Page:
Course Title: Clinical Development of New Medicines

Part A: Course Overview

Course Title: Clinical Development of New Medicines

Credit Points: 12.00


Course Code




Learning Mode

Teaching Period(s)


Bundoora Campus


160H Medical Sciences


Sem 1 2014,
Sem 1 2015


Bundoora Campus


173H School of Health and Biomed


Sem 1 2017

Course Coordinator: Dr Celine Valery

Course Coordinator Phone: +61 3 9925 7482

Course Coordinator Email:

Course Coordinator Location: 201.02.038

Course Coordinator Availability: by appointment

Pre-requisite Courses and Assumed Knowledge and Capabilities

System Enforced Pre-requisites (Enforced by SAMS)





Course Description

This course develops the knowledge of the clinical development of new medicines and applied understanding necessary for a pharmacist in a drug development career setting. The course has been developed around teaching the competencies within essential domains.  These domains are: biologic medicines and biosimilars, new drug targets and pharmacogenomics, clinical trial design, ethics & misconduct, regulation of supply of therapeutic goods, pharmacovigilance, health economics, marketing and medical information.

Objectives/Learning Outcomes/Capability Development


This course contributes to capability development in the following Domains of the National Competency Standards Framework for Pharmacists in Australia:

  • Domain 1 - Professional and Ethical Practice
  • Domain 2 - Communication, collaboration and self-management
  • Domain 4 - Review and supply prescribed medicines
  • Domain 5 - Prepare pharmaceutical products
  • Domain 6 - Deliver primary and preventive health care


Upon completion of this course, you should be able to:

  1. examine clinical evaluation of new and existing drugs and medicines, and post-marketing surveillance.
  2. evaluate prospects for new approaches in therapeutics.
  3. apply professional standards in relation to schedules of medicines and controlled substances; PBS (Aust) and Pharmacy scheduling (NZ); consumer protection, including product liability and unapproved medicines.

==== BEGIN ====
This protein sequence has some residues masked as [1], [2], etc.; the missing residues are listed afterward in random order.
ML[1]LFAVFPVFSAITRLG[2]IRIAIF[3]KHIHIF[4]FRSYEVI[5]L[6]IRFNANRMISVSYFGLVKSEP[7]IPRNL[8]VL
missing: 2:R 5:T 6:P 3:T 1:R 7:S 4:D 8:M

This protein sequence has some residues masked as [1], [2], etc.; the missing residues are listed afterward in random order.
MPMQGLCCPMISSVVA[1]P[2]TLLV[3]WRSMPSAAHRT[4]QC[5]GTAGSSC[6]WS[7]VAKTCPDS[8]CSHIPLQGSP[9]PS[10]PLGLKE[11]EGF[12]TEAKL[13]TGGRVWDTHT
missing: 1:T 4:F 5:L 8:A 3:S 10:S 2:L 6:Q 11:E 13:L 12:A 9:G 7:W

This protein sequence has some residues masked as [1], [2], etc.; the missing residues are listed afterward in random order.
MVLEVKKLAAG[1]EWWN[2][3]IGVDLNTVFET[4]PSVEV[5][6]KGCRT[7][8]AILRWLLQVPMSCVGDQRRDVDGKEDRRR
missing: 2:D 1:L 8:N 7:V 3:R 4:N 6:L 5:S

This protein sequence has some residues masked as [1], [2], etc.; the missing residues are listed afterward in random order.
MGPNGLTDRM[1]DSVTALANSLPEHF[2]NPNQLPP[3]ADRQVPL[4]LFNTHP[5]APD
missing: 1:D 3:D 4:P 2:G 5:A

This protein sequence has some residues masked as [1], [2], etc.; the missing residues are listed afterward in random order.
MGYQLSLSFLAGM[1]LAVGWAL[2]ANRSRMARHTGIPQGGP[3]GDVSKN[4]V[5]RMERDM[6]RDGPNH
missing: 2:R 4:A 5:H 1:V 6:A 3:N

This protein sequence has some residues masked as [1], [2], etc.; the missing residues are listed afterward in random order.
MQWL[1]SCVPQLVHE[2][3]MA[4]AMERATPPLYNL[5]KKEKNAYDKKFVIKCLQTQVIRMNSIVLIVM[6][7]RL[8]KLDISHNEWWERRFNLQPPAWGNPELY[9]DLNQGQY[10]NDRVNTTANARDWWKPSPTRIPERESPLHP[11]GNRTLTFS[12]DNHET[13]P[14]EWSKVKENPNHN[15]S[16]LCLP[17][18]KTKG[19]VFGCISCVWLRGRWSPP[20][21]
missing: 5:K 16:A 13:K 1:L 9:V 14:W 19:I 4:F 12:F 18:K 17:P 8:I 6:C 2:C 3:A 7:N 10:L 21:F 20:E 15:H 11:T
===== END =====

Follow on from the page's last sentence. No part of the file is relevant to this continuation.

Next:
4. evaluate the influence of manufacture and distribution on product quality with respect to biological safety, bioavailability (including bioequivalence), dosage uniformity and stability
  5. relate purpose, design and evaluation of packaging and labelling
  6. leverage the role of quality assurance of pharmaceutical products and processes, including Good Laboratory Practice and Good Manufacturing Practice.
  7. levarage environmental control in manufacturing facilities and in the supply chain, degradation of medicines; evaluation and control of biological, chemical and physical degradation
  8. apply the duty of care to the patient and the wider public:  concepts, scope and application to professional ethics

Overview of Learning Activities


A number of different learning activities will be used to enable you to develop the required knowledge and capabilities. These include:

  • Didactic lectures;
  • Problem based workshops, tutorials and lectorials.


Face-to-face learning: four (4) hours per week for one semester comprising lectures and tutorials.

Independent study: two (2) hours per week for one semester, including analysing articles, writing essays, working on project, revising lectures and tutorials.

Overview of Learning Resources

There are a number of different learning resources to support the teaching and learning activities within this course. These include lecture notes, tutorial workbook, digitised readings and e-books. You will be provided links to the relevant Australian Codes and Guidelines.

Overview of Assessment


☒This course has no hurdle requirements.

☐ All hurdle requirements for this course are indicated clearly in the assessment regime that follows, against the relevant assessment task(s) and all have been approved by the College Deputy Pro Vice-Chancellor (Leaning & Teaching).

Assessment components may include:

  • Conducting a project on the development of a new medicine            (worth 20% of total mark). This assessment covers CLOs 1,3,4,7,6.
  • Weekly tests on lecture/workshop material (worth 20% of total mark). These assessments cover CLOs 1-8
  • A mid semester summative written examination (worth 30% of total mark). This assessment covers CLOs 2-4
  • A final summative written examination (worth 30% of total mark). This assessment covers CLOs 1-8.